Traces from the Anthropocene: Working with Soil at the Research Pavilion #3, Venice
In this sub-project the anthropogenic contamination of the Venice Lagoon area was studied using artistic and soil contamination research methods. The ongoing research was presented at the Research Pavilion #3, organised by the University of Arts, Helsinki in 2019. The working group included artists, researchers and students and local and international collaborators. The research was led by the EMPIRICA research group in Aalto University and conducted in collaboration with the Finnish Environment Institute SYKE.
First, the artist-researchers studied existing environmental research of the area. Then, they implemented methods of soil contamination research to craft practice: Soil samples from specific sites were collected and analysed for heavy metals in the laboratory of the Department of Chemical and Metallurgical Engineering, Aalto University’s School of Chemical Engineering. After that, the samples were processed further in the ceramic laboratory of Aalto University’s School of Arts, Design and Architecture: The soil was milled and fired to find out its aesthetic and functional qualities and then used as ceramic slip to paint on large vessels. The vessels were made of local brick clay. The audience could follow the making of large clay pots and painting them with the contaminated soil. The exhibition visitors were also invited to work with local brick clay on the side with the artists. Additionally, the group arranged a discursive event with a soil contamination specialist in the pavilion’s event Material Encounters.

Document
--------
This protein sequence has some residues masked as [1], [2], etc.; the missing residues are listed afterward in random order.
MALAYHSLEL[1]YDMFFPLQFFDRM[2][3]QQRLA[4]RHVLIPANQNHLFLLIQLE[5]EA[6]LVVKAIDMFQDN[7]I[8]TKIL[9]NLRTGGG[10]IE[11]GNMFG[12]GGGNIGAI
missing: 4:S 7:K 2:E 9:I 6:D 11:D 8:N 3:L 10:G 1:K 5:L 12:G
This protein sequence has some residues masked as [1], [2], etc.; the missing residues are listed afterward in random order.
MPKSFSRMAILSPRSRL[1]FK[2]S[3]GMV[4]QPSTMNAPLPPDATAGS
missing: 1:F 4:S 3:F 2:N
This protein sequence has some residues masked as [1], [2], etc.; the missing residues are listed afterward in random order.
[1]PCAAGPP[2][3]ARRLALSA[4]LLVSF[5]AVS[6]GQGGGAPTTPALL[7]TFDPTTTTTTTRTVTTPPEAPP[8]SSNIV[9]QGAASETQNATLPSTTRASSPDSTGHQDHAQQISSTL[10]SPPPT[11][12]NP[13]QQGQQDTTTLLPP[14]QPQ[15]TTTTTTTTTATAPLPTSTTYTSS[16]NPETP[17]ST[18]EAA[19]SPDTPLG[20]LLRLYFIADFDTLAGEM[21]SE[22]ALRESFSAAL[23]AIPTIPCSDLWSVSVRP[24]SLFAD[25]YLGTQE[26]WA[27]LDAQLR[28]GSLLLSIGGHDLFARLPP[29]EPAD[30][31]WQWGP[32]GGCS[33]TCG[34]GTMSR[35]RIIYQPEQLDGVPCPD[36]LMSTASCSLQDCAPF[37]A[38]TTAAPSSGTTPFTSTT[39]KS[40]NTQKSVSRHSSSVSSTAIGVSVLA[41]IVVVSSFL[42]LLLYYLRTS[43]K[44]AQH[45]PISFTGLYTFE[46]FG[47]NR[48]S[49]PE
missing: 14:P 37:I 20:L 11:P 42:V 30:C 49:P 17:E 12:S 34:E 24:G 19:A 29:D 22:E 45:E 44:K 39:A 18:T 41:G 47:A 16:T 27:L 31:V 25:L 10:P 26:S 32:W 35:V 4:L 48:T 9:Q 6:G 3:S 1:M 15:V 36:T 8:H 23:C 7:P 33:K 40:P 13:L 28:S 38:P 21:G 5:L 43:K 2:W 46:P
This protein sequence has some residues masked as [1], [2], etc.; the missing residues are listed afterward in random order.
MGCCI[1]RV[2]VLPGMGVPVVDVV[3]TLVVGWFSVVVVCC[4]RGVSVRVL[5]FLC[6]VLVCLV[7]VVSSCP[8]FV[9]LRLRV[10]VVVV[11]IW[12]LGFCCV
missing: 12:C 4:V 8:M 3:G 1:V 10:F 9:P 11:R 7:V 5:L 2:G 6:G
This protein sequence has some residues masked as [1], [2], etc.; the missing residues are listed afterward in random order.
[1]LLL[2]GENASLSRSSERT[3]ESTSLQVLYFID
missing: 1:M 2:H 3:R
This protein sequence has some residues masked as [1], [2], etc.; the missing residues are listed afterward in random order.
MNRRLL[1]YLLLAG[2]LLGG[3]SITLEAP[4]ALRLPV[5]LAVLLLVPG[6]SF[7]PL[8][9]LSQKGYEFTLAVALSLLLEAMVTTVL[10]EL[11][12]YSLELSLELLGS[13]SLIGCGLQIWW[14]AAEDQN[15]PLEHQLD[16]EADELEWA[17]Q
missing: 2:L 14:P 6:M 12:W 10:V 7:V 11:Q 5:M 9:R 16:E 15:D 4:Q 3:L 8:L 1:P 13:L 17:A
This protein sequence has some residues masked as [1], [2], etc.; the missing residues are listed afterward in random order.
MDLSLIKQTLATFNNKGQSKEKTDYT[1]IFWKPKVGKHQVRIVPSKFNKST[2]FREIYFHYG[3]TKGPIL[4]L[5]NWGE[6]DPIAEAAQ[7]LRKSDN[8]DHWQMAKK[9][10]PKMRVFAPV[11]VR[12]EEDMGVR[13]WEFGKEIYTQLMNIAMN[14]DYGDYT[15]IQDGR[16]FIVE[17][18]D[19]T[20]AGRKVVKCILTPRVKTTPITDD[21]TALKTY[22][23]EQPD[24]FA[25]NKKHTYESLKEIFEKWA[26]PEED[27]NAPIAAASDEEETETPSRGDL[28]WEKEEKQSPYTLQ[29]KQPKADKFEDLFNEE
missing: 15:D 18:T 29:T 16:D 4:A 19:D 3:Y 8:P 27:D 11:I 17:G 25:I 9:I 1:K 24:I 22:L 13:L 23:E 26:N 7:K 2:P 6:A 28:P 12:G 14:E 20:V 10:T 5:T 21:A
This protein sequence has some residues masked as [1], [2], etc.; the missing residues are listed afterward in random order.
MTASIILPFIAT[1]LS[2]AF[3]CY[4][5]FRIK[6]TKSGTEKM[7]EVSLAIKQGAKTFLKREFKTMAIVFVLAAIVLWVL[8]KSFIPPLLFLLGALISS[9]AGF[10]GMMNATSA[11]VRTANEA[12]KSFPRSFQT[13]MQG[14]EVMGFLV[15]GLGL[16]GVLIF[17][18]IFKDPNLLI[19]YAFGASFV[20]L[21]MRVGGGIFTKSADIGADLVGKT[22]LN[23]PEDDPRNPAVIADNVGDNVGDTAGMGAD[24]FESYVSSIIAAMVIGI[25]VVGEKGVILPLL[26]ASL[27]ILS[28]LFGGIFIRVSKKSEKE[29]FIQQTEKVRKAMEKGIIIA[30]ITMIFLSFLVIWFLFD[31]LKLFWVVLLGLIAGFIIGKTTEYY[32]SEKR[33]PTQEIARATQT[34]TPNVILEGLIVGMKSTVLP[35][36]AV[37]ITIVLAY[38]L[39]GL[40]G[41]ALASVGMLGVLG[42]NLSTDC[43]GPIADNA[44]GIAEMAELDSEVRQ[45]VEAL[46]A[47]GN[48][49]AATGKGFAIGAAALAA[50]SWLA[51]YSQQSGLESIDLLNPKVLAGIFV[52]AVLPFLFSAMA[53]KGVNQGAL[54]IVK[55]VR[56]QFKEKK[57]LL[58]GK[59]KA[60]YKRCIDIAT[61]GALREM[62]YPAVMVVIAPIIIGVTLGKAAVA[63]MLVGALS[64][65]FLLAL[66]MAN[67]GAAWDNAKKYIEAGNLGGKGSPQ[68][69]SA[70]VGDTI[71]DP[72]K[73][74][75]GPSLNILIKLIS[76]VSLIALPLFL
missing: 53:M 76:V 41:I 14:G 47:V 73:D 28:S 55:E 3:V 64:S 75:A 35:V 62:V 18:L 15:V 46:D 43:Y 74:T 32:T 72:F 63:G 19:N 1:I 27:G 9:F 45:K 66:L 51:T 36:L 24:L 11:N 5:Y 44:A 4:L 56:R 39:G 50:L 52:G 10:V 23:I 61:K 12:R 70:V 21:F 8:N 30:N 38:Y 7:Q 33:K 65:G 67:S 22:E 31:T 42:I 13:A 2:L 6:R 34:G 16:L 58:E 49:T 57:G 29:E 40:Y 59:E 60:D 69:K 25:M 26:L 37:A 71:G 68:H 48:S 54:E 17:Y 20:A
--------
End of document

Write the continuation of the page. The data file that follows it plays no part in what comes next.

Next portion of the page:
Preparations and preliminary research.
February – May 2019
Gathering of soil samples from the artificial canals of the historical Venice center, Porto Marghera’s industrial area, and Murano islands, then analyzing the samples for anthropogenic contaminants.
May 8, 2019
Opening of the Research Pavilion #3.
July 11 – August 28, 2019
Living research laboratory at the Research Pavilion #3. The public is able to witness artistic studio practice and the process of building and painting large vessels using local clay and the materials collected during the project. The audience is also invited to participate in the workshop.
August 20–21, 2019
Material Encounters event at the Research Pavilion #3.
A two-day long event, including a concert-lecture that showcases the outcomes of a residency period, during which musicians and ceramists worked side-by-side forming a parallel discussion of musical and gestural rhythms. The event also includes discussions and presentations on materiality, archipelagic thinking, and the intertwined relationship between humans and soil. The audience is welcome to work with local clay.
September 10–31, 2019
Traces from the Anthropocene: Working with Soil exhibition on view at the Beta Space gallery at Aalto University campus in Espoo, Finland, during Helsinki Design Week.